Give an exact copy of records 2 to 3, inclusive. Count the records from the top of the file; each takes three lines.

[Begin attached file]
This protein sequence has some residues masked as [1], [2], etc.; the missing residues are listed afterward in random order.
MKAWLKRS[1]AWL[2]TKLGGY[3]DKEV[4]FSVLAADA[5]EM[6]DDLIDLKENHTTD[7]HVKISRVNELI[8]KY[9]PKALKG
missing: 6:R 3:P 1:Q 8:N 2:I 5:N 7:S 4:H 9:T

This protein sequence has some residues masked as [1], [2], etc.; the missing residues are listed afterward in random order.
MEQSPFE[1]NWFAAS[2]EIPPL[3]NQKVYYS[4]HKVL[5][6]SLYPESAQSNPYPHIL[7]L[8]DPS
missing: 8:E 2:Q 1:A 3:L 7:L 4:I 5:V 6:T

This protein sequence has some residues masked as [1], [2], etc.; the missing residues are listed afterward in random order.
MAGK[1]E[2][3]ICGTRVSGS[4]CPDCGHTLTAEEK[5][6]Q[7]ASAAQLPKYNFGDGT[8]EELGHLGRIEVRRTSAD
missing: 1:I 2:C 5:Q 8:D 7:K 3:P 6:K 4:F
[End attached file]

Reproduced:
This protein sequence has some residues masked as [1], [2], etc.; the missing residues are listed afterward in random order.
MEQSPFE[1]NWFAAS[2]EIPPL[3]NQKVYYS[4]HKVL[5][6]SLYPESAQSNPYPHIL[7]L[8]DPS
missing: 8:E 2:Q 1:A 3:L 7:L 4:I 5:V 6:T

This protein sequence has some residues masked as [1], [2], etc.; the missing residues are listed afterward in random order.
MAGK[1]E[2][3]ICGTRVSGS[4]CPDCGHTLTAEEK[5][6]Q[7]ASAAQLPKYNFGDGT[8]EELGHLGRIEVRRTSAD
missing: 1:I 2:C 5:Q 8:D 7:K 3:P 6:K 4:F